Sunday, 24 January 2016

Great spectacle of plovers and lapwings.

Near to where we live there are some flooded fields close to a main dual carriageway and adjacent to a parking area. In the past we have seen many Eurasian Golden Plovers and Northern Lapwings at this site and the other day, as it was sunny, we decided to go and take a closer look. Not that you could get much closer mind you, the birds stayed out on the fields some distance away.

Mixed flock of Eurasian Golden Plovers and Northern Lapwings.

I started to make a count but suddenly they were up and flying.
The same flock in flight after rising from the ground.

It was a mazing to see thousands of birds in the air at once.
A very small section of the huge flock.

One thing that interests me though is the way that when on the ground the two species intermingle but once airborne they soon separate into two distinct single species groups.
The flock begins to separate, mostly Northern Lapwings foreground, mostly Eurasian Golden Plovers behind.

The lapwings never go far and fly at a low level until they are comfortable enough to land again to resume their terrestrial activities.
The Northern Lapwings don't go far and are the first to settle again.

The plovers on the other hand swirl up and a great cloud and rise higher and higher giving one the impression they are about to depart, then they will glide down in several huge arcs until, as they close in on the ground, they wiffle, spilling the air from under their wings dropping into the flock standing momentarily with their wings raised until folding them and blending with the rest of the homogeneous congregation.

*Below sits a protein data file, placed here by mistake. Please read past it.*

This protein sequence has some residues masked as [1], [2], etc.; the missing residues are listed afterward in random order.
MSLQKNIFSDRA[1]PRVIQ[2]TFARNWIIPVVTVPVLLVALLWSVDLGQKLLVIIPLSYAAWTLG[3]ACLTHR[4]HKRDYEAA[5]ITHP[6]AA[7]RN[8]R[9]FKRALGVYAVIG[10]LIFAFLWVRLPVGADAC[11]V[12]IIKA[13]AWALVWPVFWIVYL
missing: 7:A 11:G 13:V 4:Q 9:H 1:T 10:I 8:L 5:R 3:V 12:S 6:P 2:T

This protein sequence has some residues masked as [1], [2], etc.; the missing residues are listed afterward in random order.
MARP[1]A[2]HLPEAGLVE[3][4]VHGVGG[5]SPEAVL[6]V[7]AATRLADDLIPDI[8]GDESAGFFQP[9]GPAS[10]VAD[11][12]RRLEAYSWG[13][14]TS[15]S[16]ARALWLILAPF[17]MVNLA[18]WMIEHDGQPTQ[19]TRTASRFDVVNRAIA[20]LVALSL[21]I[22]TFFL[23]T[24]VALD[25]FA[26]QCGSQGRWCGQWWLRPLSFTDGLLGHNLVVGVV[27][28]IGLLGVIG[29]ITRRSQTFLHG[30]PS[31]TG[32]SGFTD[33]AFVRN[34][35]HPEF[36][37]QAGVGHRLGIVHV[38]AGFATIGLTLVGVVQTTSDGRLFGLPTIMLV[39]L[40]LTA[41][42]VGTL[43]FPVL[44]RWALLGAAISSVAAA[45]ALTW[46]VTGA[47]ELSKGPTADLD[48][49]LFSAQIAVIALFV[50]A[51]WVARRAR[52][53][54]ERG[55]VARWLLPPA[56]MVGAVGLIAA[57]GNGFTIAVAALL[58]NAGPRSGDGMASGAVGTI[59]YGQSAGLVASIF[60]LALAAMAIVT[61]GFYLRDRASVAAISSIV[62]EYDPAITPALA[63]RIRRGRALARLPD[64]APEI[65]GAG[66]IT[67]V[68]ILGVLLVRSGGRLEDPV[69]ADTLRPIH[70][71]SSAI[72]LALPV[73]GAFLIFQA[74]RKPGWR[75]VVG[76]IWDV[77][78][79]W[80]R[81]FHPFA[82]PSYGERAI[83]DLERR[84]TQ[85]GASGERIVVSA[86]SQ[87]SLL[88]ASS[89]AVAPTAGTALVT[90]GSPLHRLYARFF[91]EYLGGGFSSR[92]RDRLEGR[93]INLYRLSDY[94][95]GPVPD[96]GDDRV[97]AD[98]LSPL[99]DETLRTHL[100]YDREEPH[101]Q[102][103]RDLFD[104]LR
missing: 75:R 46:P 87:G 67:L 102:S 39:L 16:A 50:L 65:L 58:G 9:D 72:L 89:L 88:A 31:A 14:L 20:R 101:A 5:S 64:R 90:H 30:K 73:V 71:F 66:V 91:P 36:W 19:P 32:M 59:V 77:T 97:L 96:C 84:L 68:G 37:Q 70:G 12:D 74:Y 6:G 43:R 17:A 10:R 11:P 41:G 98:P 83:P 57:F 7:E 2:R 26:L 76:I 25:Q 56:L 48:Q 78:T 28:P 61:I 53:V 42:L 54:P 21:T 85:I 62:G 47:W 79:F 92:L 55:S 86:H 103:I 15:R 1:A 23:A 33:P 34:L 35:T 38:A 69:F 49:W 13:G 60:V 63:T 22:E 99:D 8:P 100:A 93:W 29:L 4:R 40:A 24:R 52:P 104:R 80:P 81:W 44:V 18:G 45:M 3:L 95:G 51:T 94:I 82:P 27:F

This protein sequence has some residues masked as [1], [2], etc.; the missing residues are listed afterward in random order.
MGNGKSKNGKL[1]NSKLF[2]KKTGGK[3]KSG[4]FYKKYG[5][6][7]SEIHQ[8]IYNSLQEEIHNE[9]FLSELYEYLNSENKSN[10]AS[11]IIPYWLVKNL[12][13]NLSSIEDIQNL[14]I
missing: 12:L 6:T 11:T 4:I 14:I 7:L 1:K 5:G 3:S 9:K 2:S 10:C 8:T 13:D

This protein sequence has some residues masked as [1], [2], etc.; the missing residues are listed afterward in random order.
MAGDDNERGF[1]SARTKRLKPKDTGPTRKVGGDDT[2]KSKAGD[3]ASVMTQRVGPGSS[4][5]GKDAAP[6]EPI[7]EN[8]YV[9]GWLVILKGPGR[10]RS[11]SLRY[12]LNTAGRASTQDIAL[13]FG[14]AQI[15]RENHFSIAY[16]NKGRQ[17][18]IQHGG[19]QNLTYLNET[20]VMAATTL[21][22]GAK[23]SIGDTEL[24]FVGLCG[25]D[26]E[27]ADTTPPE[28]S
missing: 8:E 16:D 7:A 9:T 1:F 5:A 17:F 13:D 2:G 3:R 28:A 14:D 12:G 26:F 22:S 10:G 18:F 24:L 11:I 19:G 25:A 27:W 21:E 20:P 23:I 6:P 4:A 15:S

Eurasian Golden Plovers return to the ground momentarily raising their wings upon alighting.

Elis took a series of photos when they were on the ground so we were able to count them at home. We found there were around 3,000 Eurasian Golden Plovers and 1,000 Northern Lapwings.
A beautiful sight!

2 comments:

  1. I love watching....and hearing.....the plovers.

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    1. They are truly beautiful to see and hear. Sadly on this day the sound of the traffic drowned out the lovely fluting calls of the golden plovers and mad cries of the lapwings.

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